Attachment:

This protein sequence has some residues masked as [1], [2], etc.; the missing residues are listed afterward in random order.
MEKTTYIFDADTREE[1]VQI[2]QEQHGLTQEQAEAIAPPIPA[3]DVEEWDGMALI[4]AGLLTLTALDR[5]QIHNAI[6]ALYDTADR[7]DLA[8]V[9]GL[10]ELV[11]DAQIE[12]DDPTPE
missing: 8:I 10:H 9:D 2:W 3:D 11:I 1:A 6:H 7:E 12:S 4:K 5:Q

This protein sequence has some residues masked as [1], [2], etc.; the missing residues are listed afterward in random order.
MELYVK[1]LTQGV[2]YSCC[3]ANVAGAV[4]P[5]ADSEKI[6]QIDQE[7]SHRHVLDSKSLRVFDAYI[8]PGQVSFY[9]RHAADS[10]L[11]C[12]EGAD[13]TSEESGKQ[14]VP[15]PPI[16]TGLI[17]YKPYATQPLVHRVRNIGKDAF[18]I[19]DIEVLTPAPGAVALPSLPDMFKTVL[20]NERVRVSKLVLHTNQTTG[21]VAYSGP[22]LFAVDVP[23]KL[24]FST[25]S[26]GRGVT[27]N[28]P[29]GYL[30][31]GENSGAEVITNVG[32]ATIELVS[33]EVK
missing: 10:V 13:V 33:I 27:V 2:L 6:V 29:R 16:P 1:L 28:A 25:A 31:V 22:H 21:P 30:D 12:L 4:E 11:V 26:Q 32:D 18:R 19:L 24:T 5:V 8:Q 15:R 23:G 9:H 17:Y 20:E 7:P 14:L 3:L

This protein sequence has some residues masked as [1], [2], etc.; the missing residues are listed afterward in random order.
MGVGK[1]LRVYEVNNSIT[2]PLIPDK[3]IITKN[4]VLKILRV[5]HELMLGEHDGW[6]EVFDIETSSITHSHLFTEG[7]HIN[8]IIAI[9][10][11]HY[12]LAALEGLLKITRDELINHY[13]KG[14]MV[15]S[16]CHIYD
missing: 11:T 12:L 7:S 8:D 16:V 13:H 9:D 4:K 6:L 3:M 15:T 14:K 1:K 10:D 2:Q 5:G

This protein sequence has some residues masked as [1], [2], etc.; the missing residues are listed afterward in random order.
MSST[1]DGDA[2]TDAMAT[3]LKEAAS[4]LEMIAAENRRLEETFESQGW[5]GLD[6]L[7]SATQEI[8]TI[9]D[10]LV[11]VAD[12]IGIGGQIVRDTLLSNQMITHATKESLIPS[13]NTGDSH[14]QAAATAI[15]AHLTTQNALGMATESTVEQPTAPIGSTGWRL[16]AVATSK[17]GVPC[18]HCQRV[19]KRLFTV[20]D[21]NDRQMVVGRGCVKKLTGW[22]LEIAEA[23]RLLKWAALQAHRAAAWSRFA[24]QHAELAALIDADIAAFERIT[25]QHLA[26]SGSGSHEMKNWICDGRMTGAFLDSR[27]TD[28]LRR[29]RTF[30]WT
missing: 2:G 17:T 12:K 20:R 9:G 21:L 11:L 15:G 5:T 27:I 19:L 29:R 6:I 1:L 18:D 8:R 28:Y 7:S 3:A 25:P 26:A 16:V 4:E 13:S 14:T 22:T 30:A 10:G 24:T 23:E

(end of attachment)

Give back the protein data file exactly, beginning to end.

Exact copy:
This protein sequence has some residues masked as [1], [2], etc.; the missing residues are listed afterward in random order.
MEKTTYIFDADTREE[1]VQI[2]QEQHGLTQEQAEAIAPPIPA[3]DVEEWDGMALI[4]AGLLTLTALDR[5]QIHNAI[6]ALYDTADR[7]DLA[8]V[9]GL[10]ELV[11]DAQIE[12]DDPTPE
missing: 8:I 10:H 9:D 2:W 3:D 11:I 1:A 6:H 7:E 12:S 4:K 5:Q

This protein sequence has some residues masked as [1], [2], etc.; the missing residues are listed afterward in random order.
MELYVK[1]LTQGV[2]YSCC[3]ANVAGAV[4]P[5]ADSEKI[6]QIDQE[7]SHRHVLDSKSLRVFDAYI[8]PGQVSFY[9]RHAADS[10]L[11]C[12]EGAD[13]TSEESGKQ[14]VP[15]PPI[16]TGLI[17]YKPYATQPLVHRVRNIGKDAF[18]I[19]DIEVLTPAPGAVALPSLPDMFKTVL[20]NERVRVSKLVLHTNQTTG[21]VAYSGP[22]LFAVDVP[23]KL[24]FST[25]S[26]GRGVT[27]N[28]P[29]GYL[30][31]GENSGAEVITNVG[32]ATIELVS[33]EVK
missing: 10:V 13:V 33:I 27:V 2:L 6:V 29:R 16:P 1:L 28:A 25:A 31:V 22:H 21:P 30:D 12:L 4:E 11:V 26:Q 32:D 18:R 19:L 24:T 5:V 8:Q 15:R 23:G 9:H 17:Y 20:E 7:P 14:L 3:L

This protein sequence has some residues masked as [1], [2], etc.; the missing residues are listed afterward in random order.
MGVGK[1]LRVYEVNNSIT[2]PLIPDK[3]IITKN[4]VLKILRV[5]HELMLGEHDGW[6]EVFDIETSSITHSHLFTEG[7]HIN[8]IIAI[9][10][11]HY[12]LAALEGLLKITRDELINHY[13]KG[14]MV[15]S[16]CHIYD
missing: 11:T 12:L 7:S 8:D 16:V 13:H 9:D 4:K 6:L 3:M 15:T 14:K 1:K 10:D 2:Q 5:G

This protein sequence has some residues masked as [1], [2], etc.; the missing residues are listed afterward in random order.
MSST[1]DGDA[2]TDAMAT[3]LKEAAS[4]LEMIAAENRRLEETFESQGW[5]GLD[6]L[7]SATQEI[8]TI[9]D[10]LV[11]VAD[12]IGIGGQIVRDTLLSNQMITHATKESLIPS[13]NTGDSH[14]QAAATAI[15]AHLTTQNALGMATESTVEQPTAPIGSTGWRL[16]AVATSK[17]GVPC[18]HCQRV[19]KRLFTV[20]D[21]NDRQMVVGRGCVKKLTGW[22]LEIAEA[23]RLLKWAALQAHRAAAWSRFA[24]QHAELAALIDADIAAFERIT[25]QHLA[26]SGSGSHEMKNWICDGRMTGAFLDSR[27]TD[28]LRR[29]RTF[30]WT
missing: 2:G 17:T 12:K 20:R 9:G 21:L 11:L 15:G 5:T 27:I 19:L 29:R 6:I 1:L 18:D 8:R 28:Y 7:S 3:A 25:P 26:A 16:V 4:E 13:S 14:T 22:T 30:A 10:G 24:T 23:E